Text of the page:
It opens with the account of how the Italian Antonious Bellori has an encounter with two angels in the 16th century, which inspires a lifetime of research into angels. This narrative level is reminiscent of Eco and Borges in its analytical, essayist style, and not least in treating the subject of angels as if it were as scientifically valid as those subjects we currently deem scientifically valid.
I am not well enough versed in the Bible and accompanying religious writings to know, but I assume that while Biblical references are correct, most or all references to old writings on angels are as fictitious as Bellori himself. The result is a philosophical treatise that touches on far more than angels and is for the most part challenging, but enjoyable.
Old Stories in a New Light
This narrative level is broken up by two lengthy stories that reimagine events from the Bible. First, there is the story of Cain and Abel, for the most part told from Cain’s perspective. The portrayal of Cain as a socially awkward but hard working and basically good person who is continually outshone by his extrovert but equally troubled brother, is a powerful story of how we always judge and misjudge one another. Similarly, the story of Noah and the Ark is as much about the family dynamics in Noah’s family and the personal growth of his sister Anna, as it is about the flood. Here, too, the narrative is personal and intimate, creating strong emotional bonds of empathy to the characters.
In short, these Biblical stories are by far the best sections of the book. The characters are distinct and well-rounded, the pacing excellent, and they embody a kind of Romantic preoccupation with nature description that you also see in Knut Hamsun. Yes, it is that good. For most of my reading of these sections, I completely forgot that they were based on Biblical characters and events – I can’t imagine a stronger endorsement of Knausgård’s achievement than that!
The final narrative level is in present time and envelopes the two previous ones. The Norwegian narrator, Henrik Vankel, is writing a book about angels, using Bellori’s treatise as his main source. Its frankly preposterous theory of what happened to the angels makes some sense within its fictional universe, but the portrayal of the narrator comes too late in the book to make as much emotional impact as is probably intended. As a result, the coda is a bit of a let-down compared to the narrative levels preceding it.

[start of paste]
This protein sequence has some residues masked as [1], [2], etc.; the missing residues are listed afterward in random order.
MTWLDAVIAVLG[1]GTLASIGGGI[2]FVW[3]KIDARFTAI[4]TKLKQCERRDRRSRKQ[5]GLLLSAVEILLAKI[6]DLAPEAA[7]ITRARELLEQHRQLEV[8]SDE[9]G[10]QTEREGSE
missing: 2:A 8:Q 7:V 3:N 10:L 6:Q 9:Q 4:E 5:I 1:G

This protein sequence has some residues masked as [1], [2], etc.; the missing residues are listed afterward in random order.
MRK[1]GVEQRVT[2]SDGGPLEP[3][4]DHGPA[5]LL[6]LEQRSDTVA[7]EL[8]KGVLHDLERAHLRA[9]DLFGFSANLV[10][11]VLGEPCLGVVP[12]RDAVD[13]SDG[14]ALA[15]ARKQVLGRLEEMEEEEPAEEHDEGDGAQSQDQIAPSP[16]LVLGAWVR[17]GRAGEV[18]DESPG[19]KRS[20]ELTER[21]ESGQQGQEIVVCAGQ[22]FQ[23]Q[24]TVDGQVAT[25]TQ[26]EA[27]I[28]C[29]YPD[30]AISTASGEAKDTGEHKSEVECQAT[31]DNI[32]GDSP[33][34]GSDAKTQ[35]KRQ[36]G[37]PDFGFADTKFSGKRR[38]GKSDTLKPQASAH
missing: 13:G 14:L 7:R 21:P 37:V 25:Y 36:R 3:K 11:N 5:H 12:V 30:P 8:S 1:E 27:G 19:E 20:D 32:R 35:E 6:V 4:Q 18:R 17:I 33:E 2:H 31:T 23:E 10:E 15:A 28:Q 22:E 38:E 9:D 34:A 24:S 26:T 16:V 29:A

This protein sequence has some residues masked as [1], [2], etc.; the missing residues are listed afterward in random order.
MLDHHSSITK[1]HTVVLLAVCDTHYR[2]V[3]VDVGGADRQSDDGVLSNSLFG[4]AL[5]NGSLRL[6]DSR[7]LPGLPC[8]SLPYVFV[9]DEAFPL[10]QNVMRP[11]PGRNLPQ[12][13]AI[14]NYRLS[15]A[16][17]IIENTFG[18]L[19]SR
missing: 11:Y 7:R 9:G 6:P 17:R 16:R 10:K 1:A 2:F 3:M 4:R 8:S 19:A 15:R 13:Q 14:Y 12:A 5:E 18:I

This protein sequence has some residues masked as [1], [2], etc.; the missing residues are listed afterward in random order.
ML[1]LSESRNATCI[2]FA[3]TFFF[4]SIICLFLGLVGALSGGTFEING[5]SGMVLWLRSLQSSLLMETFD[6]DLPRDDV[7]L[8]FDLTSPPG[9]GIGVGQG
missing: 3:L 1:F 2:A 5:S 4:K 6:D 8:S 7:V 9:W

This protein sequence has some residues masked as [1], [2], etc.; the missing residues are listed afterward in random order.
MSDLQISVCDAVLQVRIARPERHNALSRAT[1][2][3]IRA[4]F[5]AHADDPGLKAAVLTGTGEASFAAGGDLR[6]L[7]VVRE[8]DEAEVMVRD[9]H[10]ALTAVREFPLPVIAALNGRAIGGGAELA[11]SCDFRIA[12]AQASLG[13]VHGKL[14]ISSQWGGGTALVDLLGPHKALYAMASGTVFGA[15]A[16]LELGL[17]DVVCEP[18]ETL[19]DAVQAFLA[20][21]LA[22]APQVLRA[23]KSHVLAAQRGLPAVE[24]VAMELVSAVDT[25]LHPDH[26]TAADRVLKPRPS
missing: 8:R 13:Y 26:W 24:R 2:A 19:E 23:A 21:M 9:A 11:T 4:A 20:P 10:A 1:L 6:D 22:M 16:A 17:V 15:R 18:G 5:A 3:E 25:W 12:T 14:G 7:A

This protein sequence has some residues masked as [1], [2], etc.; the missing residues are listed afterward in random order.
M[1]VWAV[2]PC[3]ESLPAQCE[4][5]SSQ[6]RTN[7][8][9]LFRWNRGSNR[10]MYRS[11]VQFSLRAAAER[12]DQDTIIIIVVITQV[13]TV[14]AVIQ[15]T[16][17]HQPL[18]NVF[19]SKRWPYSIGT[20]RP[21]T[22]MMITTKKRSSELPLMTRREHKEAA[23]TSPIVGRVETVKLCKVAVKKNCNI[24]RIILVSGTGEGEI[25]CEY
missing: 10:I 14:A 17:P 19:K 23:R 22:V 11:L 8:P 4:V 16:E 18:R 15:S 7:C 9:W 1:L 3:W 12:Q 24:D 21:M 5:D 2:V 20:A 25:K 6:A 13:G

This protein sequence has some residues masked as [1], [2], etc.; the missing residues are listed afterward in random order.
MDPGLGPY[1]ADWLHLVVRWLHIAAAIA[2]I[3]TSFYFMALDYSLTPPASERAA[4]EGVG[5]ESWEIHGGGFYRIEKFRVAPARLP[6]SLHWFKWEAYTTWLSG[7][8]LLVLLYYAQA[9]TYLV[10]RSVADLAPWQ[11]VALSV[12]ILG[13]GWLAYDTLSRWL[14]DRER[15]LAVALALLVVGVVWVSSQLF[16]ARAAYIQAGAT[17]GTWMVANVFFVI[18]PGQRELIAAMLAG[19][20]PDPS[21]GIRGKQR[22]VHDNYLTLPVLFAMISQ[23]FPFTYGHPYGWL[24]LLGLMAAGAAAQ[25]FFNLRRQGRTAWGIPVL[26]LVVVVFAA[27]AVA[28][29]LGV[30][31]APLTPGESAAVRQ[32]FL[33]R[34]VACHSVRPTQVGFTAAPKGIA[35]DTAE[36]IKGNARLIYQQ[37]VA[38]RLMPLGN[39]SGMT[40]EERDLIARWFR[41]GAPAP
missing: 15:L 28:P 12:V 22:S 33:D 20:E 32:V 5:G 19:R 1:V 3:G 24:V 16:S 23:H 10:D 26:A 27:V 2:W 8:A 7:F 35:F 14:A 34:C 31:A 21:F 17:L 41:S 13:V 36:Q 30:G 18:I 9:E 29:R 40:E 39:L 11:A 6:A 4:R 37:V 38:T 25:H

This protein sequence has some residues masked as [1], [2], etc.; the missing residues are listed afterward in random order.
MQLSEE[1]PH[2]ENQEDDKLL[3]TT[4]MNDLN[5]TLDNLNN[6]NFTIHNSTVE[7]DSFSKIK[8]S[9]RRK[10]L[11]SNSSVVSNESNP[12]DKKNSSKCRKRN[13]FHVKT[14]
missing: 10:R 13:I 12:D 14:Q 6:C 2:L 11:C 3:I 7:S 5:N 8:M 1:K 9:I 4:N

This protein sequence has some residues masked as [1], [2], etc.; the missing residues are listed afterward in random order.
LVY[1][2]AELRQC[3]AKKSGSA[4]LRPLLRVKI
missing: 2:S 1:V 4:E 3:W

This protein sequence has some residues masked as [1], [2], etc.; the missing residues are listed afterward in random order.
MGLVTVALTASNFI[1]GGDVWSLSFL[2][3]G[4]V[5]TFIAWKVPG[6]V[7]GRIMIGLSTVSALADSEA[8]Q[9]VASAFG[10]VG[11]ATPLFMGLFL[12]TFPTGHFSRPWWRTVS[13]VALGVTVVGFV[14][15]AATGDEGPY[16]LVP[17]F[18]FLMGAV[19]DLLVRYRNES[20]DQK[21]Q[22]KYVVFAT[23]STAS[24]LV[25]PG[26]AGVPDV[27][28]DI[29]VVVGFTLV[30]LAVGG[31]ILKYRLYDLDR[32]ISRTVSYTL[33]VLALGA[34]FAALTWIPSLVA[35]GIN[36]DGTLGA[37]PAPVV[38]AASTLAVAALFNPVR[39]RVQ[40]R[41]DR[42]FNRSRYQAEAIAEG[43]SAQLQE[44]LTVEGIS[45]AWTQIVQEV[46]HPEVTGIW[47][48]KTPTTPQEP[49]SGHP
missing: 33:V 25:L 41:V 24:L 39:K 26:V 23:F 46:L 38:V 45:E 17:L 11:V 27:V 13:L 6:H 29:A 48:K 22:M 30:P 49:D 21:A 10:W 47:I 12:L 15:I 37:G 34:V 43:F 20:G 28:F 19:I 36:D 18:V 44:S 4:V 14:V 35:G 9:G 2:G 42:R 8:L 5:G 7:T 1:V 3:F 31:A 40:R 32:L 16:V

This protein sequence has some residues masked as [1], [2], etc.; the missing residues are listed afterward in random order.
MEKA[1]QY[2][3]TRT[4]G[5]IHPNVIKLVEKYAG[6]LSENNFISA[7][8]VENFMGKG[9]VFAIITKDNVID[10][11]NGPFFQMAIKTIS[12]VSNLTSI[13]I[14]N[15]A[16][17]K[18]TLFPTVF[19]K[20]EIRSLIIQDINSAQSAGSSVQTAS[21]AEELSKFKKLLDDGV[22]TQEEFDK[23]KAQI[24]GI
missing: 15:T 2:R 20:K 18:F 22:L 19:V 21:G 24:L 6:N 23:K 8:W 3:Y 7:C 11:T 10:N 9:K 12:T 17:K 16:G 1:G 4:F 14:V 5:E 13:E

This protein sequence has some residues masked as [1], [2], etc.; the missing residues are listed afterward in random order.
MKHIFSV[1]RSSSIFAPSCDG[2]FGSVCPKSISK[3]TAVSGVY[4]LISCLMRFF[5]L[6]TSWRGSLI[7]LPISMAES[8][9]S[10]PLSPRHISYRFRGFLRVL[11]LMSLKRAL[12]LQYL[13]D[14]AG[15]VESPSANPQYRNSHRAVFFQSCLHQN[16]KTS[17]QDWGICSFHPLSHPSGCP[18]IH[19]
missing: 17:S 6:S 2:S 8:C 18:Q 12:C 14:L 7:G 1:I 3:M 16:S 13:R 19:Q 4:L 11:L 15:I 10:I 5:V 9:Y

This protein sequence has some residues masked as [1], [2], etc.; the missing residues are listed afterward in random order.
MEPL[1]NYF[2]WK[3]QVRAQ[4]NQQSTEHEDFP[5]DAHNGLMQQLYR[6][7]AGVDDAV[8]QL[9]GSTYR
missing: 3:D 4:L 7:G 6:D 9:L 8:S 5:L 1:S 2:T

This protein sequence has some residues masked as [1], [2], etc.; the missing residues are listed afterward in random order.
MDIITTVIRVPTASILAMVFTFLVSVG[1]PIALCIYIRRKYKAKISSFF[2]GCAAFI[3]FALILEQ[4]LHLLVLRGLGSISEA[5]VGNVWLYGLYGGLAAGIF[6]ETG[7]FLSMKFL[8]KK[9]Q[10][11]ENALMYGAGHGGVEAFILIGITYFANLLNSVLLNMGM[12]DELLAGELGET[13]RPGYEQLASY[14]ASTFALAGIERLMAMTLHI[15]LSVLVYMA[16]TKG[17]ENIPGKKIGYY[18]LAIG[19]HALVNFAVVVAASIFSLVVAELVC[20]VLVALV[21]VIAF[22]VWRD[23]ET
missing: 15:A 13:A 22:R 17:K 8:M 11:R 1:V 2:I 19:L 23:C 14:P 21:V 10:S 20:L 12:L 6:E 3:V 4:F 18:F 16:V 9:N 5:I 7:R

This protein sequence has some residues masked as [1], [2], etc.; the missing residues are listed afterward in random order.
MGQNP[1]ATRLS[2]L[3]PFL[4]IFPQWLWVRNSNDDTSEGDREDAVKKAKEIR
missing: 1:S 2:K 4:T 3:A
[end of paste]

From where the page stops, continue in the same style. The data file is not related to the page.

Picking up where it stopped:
This is my third Knausgård novel (the others being My Struggle 1 and 2), and I see a trend here. He has an extraordinary way with words, enabling him to infuse everything he writes about, both the serious and the banal, with philosophical and emotional power. However, he is also a baroque writer who follows his own whims and lacks the ability to curb himself. The self-berating he does as Henrik Vankel suggests he is aware of the problem:
All that damned talk of mine, when I never quite knew where to draw the line, and therefore let it flow out in all directions. (485)
However, he does not rectify it. If he wants to tell a story loosely based on a childhood experience or an embarrassing anecdote, he will do so whether it fits or not. In this case, he and his editor should have paid more attention to the fact that there is a time for everything, and some stories, no matter how compelling, should be cut.
Nevertheless, if you have the patience to stick with it when the text veers too far, you will be rewarded with a great reading experience.